Marc Millis, Tau Zero’s founding architect, drawing on his experience with NASA’s Breakthrough Propulsion Physics project and the years of research since, offers us some ideas about impartiality and how scientists can hope to attain it. It’s human nature to want our particular theories to succeed, but when they collide with reality, the lessons learned can open up interesting alternatives, as Marc explains in relation to interstellar worldships and the possibilities of exotic propulsion.
by Marc G. Millis
The best researchers I know seem to be able to maintain their impartiality when reaching new conclusions. The more common behavior is that people get an idea stuck in their head and then try and prove themselves correct. I just learned that there is a term for this more common behavior: “Polemical.” Embedded in the word is the notion that controversial argument can turn aggressive, an inevitable result when people are defending what they consider their turf.
I mention this in the context of getting trustworthy results, and then acting on those reliable findings rather than just charging ahead based on unverified preconceived notions. If the overall intent is to make the best decisions for the future – then decisions rooted in reliable findings, rather than expectations, will be more in tune with reality. They will be better decisions.
The topic of interstellar flight affords opportunities for easier objectivity as well as the opposite – pitfalls where one can lose objectivity. Because interstellar flight is almost certainly farther in the future than the next Moon and Mars missions, it is easier to apply impartiality. The huge payoffs of interstellar flight (finding new human homesteads and new life) are far enough away that there is no need to sell a particular pet technology today or skew the results toward near-term promises.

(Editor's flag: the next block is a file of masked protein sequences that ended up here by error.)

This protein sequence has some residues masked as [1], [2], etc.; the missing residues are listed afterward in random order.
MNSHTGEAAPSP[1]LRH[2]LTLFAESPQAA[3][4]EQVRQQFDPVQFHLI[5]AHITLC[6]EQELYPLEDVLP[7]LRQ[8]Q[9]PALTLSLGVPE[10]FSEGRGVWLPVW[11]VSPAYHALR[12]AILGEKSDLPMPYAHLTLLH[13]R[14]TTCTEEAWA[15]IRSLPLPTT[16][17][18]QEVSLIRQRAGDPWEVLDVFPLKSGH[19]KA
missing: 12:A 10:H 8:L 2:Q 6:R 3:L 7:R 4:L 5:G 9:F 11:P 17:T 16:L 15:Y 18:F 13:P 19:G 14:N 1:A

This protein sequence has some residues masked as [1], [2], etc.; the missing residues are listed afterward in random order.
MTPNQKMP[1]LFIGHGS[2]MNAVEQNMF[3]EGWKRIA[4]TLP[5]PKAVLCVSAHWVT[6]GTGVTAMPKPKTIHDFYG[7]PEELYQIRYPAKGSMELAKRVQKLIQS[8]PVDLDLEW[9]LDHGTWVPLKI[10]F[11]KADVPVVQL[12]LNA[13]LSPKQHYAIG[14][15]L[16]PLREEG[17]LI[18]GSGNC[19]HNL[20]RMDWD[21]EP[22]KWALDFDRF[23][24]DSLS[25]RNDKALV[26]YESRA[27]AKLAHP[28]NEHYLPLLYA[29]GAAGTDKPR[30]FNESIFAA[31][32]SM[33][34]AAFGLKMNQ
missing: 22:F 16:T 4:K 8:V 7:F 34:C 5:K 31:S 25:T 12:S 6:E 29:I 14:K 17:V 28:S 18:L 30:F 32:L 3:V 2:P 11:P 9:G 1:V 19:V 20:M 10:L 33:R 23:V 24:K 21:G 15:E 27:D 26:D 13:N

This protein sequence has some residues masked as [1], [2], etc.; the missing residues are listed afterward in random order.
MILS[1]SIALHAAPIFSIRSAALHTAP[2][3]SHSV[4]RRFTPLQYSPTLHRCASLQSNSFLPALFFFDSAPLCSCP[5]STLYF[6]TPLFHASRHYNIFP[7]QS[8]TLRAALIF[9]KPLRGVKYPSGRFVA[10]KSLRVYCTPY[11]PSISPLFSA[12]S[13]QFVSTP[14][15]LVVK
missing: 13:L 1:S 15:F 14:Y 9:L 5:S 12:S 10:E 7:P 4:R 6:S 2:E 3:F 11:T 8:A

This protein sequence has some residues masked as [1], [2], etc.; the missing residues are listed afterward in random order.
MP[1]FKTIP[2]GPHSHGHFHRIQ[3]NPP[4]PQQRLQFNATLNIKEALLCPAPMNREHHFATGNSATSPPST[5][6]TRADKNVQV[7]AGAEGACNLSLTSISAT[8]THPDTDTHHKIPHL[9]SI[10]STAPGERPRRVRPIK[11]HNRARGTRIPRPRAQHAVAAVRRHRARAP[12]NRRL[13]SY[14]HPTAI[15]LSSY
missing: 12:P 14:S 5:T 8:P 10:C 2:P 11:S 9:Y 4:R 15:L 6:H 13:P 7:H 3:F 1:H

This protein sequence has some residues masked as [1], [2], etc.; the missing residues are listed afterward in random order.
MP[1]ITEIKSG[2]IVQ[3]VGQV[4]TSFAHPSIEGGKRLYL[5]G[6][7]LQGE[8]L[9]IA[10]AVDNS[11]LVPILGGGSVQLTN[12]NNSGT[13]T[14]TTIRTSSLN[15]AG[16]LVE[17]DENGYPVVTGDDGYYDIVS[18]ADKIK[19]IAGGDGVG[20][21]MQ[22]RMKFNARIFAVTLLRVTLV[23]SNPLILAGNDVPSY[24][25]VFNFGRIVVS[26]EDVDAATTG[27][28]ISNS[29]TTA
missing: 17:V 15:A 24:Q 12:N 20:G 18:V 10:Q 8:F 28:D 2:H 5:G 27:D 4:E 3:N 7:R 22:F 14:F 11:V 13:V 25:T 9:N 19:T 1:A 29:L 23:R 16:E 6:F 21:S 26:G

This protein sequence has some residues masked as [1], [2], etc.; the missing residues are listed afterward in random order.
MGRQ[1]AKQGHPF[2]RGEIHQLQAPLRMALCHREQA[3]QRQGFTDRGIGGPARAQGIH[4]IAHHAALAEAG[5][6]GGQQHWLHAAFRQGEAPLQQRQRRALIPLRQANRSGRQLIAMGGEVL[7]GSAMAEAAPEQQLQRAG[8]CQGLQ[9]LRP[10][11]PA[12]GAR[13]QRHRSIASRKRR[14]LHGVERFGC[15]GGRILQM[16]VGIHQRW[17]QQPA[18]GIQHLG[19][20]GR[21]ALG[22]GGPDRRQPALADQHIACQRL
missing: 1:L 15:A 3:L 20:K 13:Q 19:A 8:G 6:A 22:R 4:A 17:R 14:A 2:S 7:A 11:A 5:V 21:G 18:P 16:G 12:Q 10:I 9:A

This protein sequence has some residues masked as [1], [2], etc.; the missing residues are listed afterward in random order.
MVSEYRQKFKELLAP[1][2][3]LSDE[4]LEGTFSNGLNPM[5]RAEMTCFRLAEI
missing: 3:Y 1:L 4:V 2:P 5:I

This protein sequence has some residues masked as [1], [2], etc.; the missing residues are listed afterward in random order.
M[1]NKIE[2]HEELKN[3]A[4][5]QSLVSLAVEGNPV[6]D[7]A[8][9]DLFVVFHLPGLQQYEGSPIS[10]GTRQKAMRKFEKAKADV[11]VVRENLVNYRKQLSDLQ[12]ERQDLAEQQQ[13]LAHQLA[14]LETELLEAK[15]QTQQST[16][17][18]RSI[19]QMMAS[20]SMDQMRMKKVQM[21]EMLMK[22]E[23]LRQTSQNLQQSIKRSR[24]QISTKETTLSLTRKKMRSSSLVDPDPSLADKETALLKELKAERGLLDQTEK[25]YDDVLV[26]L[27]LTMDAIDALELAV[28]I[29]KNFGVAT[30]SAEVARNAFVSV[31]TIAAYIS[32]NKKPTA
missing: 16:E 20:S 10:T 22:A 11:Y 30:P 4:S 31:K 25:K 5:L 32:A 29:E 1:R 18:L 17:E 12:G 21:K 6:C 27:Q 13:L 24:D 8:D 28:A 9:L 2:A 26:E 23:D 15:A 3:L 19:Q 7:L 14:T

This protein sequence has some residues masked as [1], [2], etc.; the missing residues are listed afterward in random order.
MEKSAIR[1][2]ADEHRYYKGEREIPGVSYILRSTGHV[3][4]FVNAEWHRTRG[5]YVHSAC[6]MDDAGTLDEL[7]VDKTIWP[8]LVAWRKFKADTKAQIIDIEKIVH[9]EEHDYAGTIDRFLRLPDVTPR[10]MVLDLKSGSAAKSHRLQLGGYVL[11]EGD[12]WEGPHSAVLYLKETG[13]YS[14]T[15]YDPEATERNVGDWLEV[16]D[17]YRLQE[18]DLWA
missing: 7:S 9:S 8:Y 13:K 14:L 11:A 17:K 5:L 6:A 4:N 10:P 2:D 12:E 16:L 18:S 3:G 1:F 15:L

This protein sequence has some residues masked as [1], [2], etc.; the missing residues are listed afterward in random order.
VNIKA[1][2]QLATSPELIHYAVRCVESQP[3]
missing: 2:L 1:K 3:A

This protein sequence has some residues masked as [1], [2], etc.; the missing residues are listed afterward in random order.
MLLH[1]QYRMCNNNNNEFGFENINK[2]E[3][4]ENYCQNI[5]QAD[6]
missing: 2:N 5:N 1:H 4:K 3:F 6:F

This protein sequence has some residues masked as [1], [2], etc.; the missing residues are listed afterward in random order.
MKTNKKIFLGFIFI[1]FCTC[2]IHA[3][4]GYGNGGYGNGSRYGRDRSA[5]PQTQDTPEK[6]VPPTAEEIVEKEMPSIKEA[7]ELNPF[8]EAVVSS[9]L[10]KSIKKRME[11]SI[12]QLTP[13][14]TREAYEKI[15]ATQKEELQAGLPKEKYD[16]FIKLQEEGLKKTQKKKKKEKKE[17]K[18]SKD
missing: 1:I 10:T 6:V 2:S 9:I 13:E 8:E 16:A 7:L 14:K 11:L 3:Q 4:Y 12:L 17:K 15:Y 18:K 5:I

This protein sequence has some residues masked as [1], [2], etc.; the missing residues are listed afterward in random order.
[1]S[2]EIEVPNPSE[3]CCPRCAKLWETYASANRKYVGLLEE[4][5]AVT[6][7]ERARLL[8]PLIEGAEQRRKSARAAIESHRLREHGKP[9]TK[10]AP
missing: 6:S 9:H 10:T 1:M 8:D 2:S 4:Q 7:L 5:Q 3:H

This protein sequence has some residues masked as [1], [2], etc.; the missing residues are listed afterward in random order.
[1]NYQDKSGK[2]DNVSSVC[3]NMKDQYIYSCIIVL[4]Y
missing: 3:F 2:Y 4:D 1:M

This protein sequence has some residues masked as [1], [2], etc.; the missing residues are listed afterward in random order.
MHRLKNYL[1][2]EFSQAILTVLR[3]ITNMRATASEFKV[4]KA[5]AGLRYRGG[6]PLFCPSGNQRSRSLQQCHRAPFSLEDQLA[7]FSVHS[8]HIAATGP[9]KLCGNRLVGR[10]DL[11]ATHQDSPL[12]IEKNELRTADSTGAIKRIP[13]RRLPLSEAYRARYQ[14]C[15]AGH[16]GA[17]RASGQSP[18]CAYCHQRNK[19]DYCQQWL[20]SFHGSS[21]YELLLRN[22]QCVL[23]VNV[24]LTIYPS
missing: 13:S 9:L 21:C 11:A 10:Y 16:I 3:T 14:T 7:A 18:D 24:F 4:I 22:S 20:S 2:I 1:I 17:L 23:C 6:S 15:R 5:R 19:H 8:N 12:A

That said, I surprised myself when my own assessments gave results different than my expectations. Case in point – estimating how far in the future the first interstellar missions are, based on energy (energy is the most fundamental currency of motion). Those findings and a refined sequel (to appear soon in the Journal of the British Interplanetary Society) indicate that the first interstellar missions might be 2-centuries away, albeit with huge uncertainty bands.[ref]Millis, Marc. (2010) First Interstellar Missions, Considering Energy and Incessant Obsolescence, JBIS Vol 63 (accepted, pending publication).[/ref] The first Centauri Dreams post on those findings met with ‘energetic’ reaction, where many seemed disappointed that the prospects seemed so far in the future. Before I ran the numbers, I suspected that it would be much sooner too. The first calculations were done around 1996, and those results made me rethink what ‘next-steps’ were really required.
Rather than proceed with my prior notion, I had to stop and rethink things. The data said something unexpected. I knew I had conceived the methods to be impartial and fed the assessments with unbiased data, so the findings would be similarly unbiased. They were what they were. So, should I redo the analysis until I got the answer I wanted, or accept the results for what they were and then re-adjust my expectations? I decided to expose those results to other reviews, to check for errors and such, and then to accept the findings as they were.
Before that point, I thought the next step would be to use more detailed energy assessments to help pick the best interstellar propulsion options, but with two centuries of time to plan ahead, and many options whose numbers were still debatable, I realized that we need to abandon the idea of trying to pick the ONE best interstellar solution. Instead we need to focus on getting reliable data on the wide span of ideas (no salesmanship) – and to investigate the most critical ‘next-steps’ on as many of them as possible.
And this long lead time provides the topic of interstellar flight with the opportunity for more objectivity – the opportunity to take our time to reach sound decisions – to provide more trustworthy progress.